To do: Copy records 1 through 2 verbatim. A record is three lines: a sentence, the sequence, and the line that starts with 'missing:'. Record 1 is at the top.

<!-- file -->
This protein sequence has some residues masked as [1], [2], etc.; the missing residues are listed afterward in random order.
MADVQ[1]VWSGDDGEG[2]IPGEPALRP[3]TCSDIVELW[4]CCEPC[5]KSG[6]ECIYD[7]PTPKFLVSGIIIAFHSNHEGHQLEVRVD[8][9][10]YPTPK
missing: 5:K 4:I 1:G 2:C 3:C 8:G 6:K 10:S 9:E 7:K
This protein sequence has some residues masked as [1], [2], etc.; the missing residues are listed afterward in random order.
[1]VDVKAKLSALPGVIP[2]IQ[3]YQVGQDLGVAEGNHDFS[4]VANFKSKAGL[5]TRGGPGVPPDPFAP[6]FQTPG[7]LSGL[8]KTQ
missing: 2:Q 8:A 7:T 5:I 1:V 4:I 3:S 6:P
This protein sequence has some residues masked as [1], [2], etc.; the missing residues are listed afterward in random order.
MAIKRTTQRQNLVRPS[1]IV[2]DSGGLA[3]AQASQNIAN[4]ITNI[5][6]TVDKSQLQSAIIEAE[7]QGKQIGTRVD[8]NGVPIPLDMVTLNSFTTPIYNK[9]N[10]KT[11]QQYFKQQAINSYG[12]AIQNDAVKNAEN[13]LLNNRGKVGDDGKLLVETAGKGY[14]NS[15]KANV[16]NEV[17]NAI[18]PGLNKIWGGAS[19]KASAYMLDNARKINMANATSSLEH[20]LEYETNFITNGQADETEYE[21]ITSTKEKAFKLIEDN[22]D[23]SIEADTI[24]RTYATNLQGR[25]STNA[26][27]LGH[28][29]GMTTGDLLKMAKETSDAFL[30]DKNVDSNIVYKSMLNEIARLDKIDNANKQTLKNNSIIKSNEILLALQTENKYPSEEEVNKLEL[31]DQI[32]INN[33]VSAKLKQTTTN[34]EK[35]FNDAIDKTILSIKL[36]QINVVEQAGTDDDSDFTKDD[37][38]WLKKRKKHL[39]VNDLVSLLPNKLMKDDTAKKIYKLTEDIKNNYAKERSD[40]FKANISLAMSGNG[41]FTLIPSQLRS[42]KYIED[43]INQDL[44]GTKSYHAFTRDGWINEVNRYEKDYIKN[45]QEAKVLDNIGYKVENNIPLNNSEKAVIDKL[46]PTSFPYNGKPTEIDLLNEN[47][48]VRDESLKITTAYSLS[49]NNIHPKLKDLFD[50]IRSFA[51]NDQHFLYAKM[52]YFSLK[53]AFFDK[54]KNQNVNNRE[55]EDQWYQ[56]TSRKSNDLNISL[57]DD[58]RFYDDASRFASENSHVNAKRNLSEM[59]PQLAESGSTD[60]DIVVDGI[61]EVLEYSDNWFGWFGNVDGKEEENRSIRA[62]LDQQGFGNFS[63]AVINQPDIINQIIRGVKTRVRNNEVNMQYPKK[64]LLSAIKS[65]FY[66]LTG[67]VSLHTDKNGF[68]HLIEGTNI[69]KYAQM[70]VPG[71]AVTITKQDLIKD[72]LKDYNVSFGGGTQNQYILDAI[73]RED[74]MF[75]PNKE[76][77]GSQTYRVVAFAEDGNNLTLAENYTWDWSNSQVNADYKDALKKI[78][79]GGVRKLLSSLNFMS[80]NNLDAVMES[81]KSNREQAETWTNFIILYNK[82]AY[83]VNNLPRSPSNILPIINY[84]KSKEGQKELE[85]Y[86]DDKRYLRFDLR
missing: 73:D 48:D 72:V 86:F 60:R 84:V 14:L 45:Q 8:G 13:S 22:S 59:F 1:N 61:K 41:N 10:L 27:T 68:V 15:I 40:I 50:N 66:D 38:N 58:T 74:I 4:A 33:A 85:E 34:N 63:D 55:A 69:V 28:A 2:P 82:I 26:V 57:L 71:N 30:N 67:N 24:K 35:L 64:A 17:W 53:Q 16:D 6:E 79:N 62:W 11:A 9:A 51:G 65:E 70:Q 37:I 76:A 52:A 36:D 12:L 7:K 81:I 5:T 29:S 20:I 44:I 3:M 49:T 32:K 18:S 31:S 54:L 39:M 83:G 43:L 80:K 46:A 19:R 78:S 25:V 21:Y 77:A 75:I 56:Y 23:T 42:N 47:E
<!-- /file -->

This protein sequence has some residues masked as [1], [2], etc.; the missing residues are listed afterward in random order.
MADVQ[1]VWSGDDGEG[2]IPGEPALRP[3]TCSDIVELW[4]CCEPC[5]KSG[6]ECIYD[7]PTPKFLVSGIIIAFHSNHEGHQLEVRVD[8][9][10]YPTPK
missing: 5:K 4:I 1:G 2:C 3:C 8:G 6:K 10:S 9:E 7:K
This protein sequence has some residues masked as [1], [2], etc.; the missing residues are listed afterward in random order.
[1]VDVKAKLSALPGVIP[2]IQ[3]YQVGQDLGVAEGNHDFS[4]VANFKSKAGL[5]TRGGPGVPPDPFAP[6]FQTPG[7]LSGL[8]KTQ
missing: 2:Q 8:A 7:T 5:I 1:V 4:I 3:S 6:P